Overall, though, our return to normal business levels, in terms of both input and output, would not have been possible without years of continuous improvement of our website and our online tools. The effects of the pandemic have been transformative; the importance of technology as a driver and facilitator of business has never been so clear, and this is something that we take with us as we begin our Strategic Plan 2025 at the EUIPO.
What are some of the digital improvements the office has planned for the future?
As part of our 2025 Plan, we’re implementing two major and far-reaching programmes to fully realise the office’s digital evolution over the next five years. The first is the ‘Robust Digital Backbone’ programme, which centres on the cloud, on security (a top priority for the office, especially in terms of monitoring, capacity-building and certification through audits like SOC 2), on our online platform and applications, and on our fee management system. There is also the ‘Digital Evolution’ programme, which will help to keep us as a reference point for the use of technology in the public sector; it includes projects on artificial intelligence, a blockchain IP register, data literacy (applying big data), and other actions which will help us harness emerging technologies to improve our business processes.
However, our largest single future project is the transformation of our website, which was last revamped in 2013. The next version will be a modern and cloud-based online platform, which will provide a wide and integrated range of services oriented to different customer segments. An API portal will allow customers to extract relevant information from EUIPO databases, communicate with the office, or send batches of electronic filings through a controlled and secure channel. We will also integrate high performance and size-independent file download and upload mechanisms, and we will introduce a new generation of electronic communications, covering all procedures with the office. An advanced user area will enable users to manage their IP portfolio with the EUIPO, aggregating files belonging to the same owner in EU national IP offices or WIPO. This area will communicate with the back office workflows, so that it interacts directly with the office’s processes, reducing written communications and allowing faster and simplified interactions between the EUIPO and its users.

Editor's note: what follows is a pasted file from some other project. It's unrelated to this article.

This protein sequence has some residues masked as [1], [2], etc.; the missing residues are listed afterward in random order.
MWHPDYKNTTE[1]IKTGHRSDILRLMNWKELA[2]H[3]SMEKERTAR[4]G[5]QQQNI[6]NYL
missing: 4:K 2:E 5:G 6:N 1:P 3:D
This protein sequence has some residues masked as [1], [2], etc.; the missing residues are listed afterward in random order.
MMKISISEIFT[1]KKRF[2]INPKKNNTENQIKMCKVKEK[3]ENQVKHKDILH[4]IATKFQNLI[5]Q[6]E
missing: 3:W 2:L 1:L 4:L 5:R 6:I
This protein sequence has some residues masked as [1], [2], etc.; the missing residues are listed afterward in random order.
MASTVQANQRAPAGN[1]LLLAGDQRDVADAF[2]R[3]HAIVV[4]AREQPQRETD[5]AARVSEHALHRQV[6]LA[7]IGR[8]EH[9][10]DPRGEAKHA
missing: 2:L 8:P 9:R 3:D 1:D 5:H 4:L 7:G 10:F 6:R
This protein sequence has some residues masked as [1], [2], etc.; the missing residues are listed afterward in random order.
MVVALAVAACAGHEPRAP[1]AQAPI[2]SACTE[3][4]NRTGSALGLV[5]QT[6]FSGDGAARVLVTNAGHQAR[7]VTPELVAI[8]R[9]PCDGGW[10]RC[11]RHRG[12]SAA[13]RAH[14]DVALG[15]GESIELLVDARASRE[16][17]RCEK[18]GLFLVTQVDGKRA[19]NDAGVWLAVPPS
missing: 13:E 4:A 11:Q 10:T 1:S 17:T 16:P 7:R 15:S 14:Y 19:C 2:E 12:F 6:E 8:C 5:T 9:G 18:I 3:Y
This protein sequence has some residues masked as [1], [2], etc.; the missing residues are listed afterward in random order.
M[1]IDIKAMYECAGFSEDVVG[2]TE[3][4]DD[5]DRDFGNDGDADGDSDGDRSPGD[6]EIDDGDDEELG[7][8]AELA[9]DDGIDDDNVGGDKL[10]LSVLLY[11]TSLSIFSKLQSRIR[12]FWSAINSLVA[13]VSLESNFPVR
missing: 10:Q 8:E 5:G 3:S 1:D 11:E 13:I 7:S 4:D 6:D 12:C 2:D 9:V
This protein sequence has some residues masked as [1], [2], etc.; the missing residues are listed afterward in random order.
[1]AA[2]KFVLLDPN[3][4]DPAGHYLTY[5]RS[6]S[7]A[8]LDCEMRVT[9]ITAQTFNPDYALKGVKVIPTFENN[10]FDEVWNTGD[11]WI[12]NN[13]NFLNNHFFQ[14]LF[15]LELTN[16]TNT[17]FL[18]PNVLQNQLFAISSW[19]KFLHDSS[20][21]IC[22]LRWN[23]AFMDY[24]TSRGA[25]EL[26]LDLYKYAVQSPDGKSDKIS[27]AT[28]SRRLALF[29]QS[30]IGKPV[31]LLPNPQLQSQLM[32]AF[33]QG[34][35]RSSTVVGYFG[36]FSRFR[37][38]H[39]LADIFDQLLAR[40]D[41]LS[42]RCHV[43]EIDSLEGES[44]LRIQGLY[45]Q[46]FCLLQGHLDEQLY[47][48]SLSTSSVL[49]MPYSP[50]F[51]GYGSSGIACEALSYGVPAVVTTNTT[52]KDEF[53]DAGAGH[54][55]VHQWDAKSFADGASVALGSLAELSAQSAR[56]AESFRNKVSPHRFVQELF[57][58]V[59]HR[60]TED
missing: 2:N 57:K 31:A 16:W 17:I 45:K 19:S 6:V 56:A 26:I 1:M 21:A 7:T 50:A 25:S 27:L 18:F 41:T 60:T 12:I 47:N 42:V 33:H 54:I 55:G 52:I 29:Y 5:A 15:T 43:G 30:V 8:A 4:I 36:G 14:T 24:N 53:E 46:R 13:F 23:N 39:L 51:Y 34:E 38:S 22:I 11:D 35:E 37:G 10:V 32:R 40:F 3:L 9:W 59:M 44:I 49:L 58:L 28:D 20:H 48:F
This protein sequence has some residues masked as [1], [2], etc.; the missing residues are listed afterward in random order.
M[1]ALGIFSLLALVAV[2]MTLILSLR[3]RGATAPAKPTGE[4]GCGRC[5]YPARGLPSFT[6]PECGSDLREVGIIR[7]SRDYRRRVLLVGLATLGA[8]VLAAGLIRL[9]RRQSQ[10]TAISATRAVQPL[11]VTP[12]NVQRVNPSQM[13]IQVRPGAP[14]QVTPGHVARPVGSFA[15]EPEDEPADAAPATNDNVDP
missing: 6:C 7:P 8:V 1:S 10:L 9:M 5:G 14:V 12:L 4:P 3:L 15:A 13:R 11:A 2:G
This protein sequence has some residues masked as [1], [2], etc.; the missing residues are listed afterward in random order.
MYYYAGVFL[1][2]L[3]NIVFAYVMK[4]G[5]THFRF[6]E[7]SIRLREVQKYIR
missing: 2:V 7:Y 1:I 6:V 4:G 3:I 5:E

Other projects in the pipeline include a simplified e-filing system for SMEs, with a hybrid chatbot and online chat virtual assistant, and AI used to treat goods and services. It will be fully responsive and based on APIs, which can be easily integrated into third party applications.
Does the registry offer online filing of trademarks, and what improvements have been made to the e-filing platform in the past 12 months?
The EUIPO has been a pioneer in e-filing for many years now, not just for its own customers, but through its European Cooperation activities, in conjunction with the national and regional IP offices of the EU.
The EUIPO presently offers two routes to file EUTMs online – advanced and five step. The five-step route allows users to file their trademarks in five easy steps and to be published in half the time or less, compared with regular applications. The availability of a third route, part of the simplified easy e-filing referenced above, is planned to be launched in the near future. We recently expanded our online chat facility to all users, giving more support during the e-filing process.